REITs are becoming what they always should have been: low-leveraged balance sheets and long-term income streams with a sustainable, growing dividend
Three features stand out for me in the quoted property sector this year. First, the catastrophic but entirely predictable demise of retail, where the valuation profession has finally recognised the reality of the situation. Second, the number of senior REIT executive directors who have decided to ‘retire’. And third, the spread of share price performance between the winners and the losers. They may all be interconnected to varying degrees, but speculating on why senior managers are exiting is not for me to comment on – publicly, at least – so I will start with the share performance.
It really is extraordinary, but all those REITs to the left side of the chart in figure 1 trade at premiums to their NAVs and therefore have equity issuance as a currency and some have been using it to good effect. Unite is in the process of a transformative deal to buy Liberty Living, Primary Health used its paper to buy quoted rival MedicX, and LondonMetric used paper in part to acquire A&J Mucklow. All acquirers’ shares went better on the announcements and in the after-market; in other words, the equity market will happily support the right deal and accept premium, i.e. ‘expensive’ paper. More relevant is the fact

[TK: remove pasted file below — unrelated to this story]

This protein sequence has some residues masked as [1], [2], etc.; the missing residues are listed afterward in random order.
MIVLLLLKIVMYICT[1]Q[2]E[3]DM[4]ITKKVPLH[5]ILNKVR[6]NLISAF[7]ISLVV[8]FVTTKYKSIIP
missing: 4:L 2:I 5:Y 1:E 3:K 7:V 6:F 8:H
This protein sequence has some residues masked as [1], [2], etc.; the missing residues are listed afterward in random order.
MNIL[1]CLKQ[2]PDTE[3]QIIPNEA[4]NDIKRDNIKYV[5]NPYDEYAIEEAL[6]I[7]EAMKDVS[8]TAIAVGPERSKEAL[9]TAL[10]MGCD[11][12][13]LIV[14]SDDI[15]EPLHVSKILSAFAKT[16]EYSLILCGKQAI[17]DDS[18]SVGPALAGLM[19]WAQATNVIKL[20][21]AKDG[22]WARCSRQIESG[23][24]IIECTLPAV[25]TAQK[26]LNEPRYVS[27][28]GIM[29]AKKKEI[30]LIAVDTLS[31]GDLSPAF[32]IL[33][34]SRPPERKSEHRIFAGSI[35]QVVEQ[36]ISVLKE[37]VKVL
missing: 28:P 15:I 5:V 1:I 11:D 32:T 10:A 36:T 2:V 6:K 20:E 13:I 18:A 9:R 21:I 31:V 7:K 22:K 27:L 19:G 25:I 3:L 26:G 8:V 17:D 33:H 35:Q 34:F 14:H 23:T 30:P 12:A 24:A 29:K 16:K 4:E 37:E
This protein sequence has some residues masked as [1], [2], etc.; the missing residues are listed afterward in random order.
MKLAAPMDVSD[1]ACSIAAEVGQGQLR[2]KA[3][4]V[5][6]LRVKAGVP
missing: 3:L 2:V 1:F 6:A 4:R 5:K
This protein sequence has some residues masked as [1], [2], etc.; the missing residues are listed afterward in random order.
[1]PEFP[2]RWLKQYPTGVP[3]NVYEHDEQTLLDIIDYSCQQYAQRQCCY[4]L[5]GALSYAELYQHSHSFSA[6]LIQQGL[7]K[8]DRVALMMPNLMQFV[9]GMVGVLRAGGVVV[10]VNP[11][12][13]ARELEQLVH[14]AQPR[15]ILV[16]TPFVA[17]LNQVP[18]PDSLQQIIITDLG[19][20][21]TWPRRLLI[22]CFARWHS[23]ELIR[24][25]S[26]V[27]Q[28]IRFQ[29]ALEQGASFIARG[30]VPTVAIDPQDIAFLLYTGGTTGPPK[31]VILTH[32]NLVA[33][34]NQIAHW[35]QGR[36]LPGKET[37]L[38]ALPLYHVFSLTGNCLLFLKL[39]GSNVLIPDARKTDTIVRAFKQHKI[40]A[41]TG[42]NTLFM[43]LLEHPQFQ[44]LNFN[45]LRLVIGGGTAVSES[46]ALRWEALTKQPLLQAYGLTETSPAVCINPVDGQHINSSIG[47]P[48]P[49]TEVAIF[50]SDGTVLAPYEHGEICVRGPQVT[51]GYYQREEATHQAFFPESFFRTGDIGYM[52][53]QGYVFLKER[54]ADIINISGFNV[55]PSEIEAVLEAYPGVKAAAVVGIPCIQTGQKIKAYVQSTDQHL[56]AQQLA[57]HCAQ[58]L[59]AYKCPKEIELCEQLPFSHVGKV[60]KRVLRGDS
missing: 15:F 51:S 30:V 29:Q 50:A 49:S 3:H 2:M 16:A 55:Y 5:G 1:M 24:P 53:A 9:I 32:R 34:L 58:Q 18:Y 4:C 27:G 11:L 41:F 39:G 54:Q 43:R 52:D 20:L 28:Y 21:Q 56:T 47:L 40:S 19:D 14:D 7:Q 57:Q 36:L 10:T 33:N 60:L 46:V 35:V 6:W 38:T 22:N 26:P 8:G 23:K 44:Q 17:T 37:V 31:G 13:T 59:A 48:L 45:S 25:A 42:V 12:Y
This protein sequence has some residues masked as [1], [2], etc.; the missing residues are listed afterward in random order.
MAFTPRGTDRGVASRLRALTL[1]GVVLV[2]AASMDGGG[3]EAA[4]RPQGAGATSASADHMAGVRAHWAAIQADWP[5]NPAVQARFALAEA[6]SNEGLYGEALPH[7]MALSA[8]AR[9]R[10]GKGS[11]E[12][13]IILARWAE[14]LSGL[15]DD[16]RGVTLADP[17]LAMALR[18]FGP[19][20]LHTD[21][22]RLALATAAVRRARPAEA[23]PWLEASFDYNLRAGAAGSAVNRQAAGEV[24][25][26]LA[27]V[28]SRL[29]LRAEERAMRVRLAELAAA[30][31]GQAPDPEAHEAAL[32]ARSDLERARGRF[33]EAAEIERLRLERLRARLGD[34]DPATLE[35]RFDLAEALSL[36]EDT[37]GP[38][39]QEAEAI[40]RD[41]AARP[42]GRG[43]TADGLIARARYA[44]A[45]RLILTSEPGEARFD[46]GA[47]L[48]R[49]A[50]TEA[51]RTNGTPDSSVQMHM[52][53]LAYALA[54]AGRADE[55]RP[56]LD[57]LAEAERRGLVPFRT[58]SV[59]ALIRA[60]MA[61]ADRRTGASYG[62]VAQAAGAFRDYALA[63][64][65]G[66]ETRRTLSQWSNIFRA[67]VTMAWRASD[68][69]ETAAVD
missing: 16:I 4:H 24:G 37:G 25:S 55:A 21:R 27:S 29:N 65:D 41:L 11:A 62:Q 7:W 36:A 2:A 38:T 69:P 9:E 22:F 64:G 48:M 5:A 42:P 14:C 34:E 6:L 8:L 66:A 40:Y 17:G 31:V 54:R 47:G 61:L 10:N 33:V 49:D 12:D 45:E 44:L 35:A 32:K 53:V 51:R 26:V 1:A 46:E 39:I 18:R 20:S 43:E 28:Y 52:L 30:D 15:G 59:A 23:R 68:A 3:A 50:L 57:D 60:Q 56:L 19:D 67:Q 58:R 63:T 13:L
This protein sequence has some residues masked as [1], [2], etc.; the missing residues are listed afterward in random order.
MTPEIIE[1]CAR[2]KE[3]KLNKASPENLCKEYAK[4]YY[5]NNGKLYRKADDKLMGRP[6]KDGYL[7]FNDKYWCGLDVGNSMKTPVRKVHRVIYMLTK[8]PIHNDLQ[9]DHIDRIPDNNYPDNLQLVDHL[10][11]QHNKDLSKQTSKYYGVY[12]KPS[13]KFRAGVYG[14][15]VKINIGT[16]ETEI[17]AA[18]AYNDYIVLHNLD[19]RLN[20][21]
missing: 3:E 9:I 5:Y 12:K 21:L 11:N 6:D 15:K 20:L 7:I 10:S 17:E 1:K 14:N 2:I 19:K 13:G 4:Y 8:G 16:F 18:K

Figure 1: REIT performance Year-to-date
that all the REITs, with the arguable exception of Segro, Tritax and LMP, operate in the ‘alternative’ asset classes such as student accommodation, healthcare, self-storage, or long-income. The arguable exception bit refers to the fact that until perhaps this decade sheds were almost an alternative sector too, having underperformed seemingly forever, but then the rise of e-commerce meant simple sheds were replaced by state-of-the-art logistics.